Washington People: Jill Stratton

‘World’s oldest RA’ hel​ps students, staff, faculty find their joy

Jill Stratton, surrounded by Danforth Scholars, says working closely with students puts her in “a state of flow.” (Credit: Jerry Naunheim Jr./wustl photos (2))

Jill Stratton, PhD, was afraid of her residential advisor.

Stratton was a rising high school senior when she was selected to spend five weeks at the University of Kentucky as a Kentucky Governor’s Scholar. She arrived with her Sony Walkman and the misconception that her residential advisor would be a prison guard in a Wildcats jersey.

“I remember thinking, ‘I need to stay away from her. She’s the rulemaker, the enforcer,’” recalled Stratton. “But she was so nice. She planned all of these great programs and was like a big sister. At that moment, at 16-years-old, I said to myself, ‘I want to become an RA.’ ”

And she did. As an undergraduate at Transylvania University in Lexington, Ky., Stratton served as a residential advisor and head advisor. As a graduate student at Indiana University, she studied residential advising. And at Washington University in St. Louis, she has trained and mentored hundreds of residential advisors.

“I stepped on a college campus in 1987 and I haven’t stepped off since,” said Stratton. “My friends joke that I am the world’s oldest RA.”

After serving in Washington University’s Office of Residential Life for 21 years, Stratton recently accepted a newly created position — associate dean of undergraduate residential learning— which combines her passion for college student development and creative intellectual opportunities. Stratton plans to develop common education experiences similar to the First Year Reading Program, help create multidisciplinary courses and expand living-learning programs, both on and off campus. She will partner with the four undergraduate schools as well as the Office of the Provost to cultivate and increase intellectual engagement in the residential areas.

“We know it contributes to the life of the mind and the life of the community to have living-learning experiences,” Stratton said. “My goal is to leverage the great spaces we have in the residential colleges and the great minds we have on campus to create learning experiences outside of the classroom.”

Stratton also will continue to co-teach “The Psychology of Young Adulthood” and “Civic Leadership” as well as lead courses in the Praxis Program and with the Danforth Scholars.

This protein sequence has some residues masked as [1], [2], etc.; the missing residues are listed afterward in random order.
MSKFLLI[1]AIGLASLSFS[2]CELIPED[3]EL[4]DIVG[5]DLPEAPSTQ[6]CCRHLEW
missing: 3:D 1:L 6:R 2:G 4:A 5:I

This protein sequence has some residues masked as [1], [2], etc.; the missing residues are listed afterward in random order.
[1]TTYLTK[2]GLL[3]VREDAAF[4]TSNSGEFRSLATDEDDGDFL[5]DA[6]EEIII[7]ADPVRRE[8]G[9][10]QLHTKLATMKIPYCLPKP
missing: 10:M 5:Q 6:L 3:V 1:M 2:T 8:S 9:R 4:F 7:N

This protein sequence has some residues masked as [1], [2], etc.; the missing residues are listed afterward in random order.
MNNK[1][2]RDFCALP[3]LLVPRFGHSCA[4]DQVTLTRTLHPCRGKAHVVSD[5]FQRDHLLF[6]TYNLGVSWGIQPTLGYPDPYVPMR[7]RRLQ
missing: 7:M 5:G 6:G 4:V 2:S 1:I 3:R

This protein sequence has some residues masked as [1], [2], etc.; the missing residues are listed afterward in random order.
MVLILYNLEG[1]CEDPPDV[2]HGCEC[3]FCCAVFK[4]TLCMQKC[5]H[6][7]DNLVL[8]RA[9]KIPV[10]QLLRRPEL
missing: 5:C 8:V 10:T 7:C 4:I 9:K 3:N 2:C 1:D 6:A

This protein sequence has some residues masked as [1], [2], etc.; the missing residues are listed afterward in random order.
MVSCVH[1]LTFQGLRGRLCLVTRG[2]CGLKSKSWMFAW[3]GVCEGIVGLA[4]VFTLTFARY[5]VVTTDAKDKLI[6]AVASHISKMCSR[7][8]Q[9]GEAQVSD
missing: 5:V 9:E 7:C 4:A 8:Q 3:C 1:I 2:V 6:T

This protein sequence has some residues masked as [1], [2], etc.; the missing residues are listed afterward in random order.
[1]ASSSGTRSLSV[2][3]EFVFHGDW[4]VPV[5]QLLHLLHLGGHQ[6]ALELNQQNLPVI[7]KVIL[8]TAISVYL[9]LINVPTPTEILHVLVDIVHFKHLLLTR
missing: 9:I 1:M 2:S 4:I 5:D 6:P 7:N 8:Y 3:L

Jen Smith, PhD, dean of the College of Arts & Sciences, says Stratton embodies the habits of holistic intellectual engagement.

“She knows our students well inside and outside of the classroom, and therefore can bring her creative mind to helping them bridge those two realms of college experience,” said Smith.

About Jill Stratton

Hometown: Mayfield, Ky.

First home at Washington University: Park/Mudd

Lifelong passion:

Stratton produces acoustic concerts around town and served as artist manager for folk singer Carrie Newcomer for four years

Favorite live music venue: Sheldon Concert Hall. Stratton is looking forward to seeing Rosanne Cash perform there Nov. 20.

Hobbies that keep Stratton happy: Stratton replaced her Diet Coke addiction with running and completed her first half-marathon last spring. She also keeps a gratitude journal and loves spending time with her 5-year old nephew and 9-month old niece.

Those are Stratton’s official duties, but her role on campus is much greater. To many, Stratton is a life coach, a mentor and a de facto big sister, just like the residential advisor who changed her own life almost 30 years ago.

“Jill cares about what makes you happy and what brings you joy,” said Danforth House residential advisor and Civic Scholar Jason Silberman, a senior majoring in philosophy-neuroscience-psychology and in anthropology, both in Arts & Sciences. “My conversations with her have influenced me to pursue what I really care about, which is improving health care for developmentally disabled patients. It’s amazing how time just flows once you commit to what you’re truly passionate about.”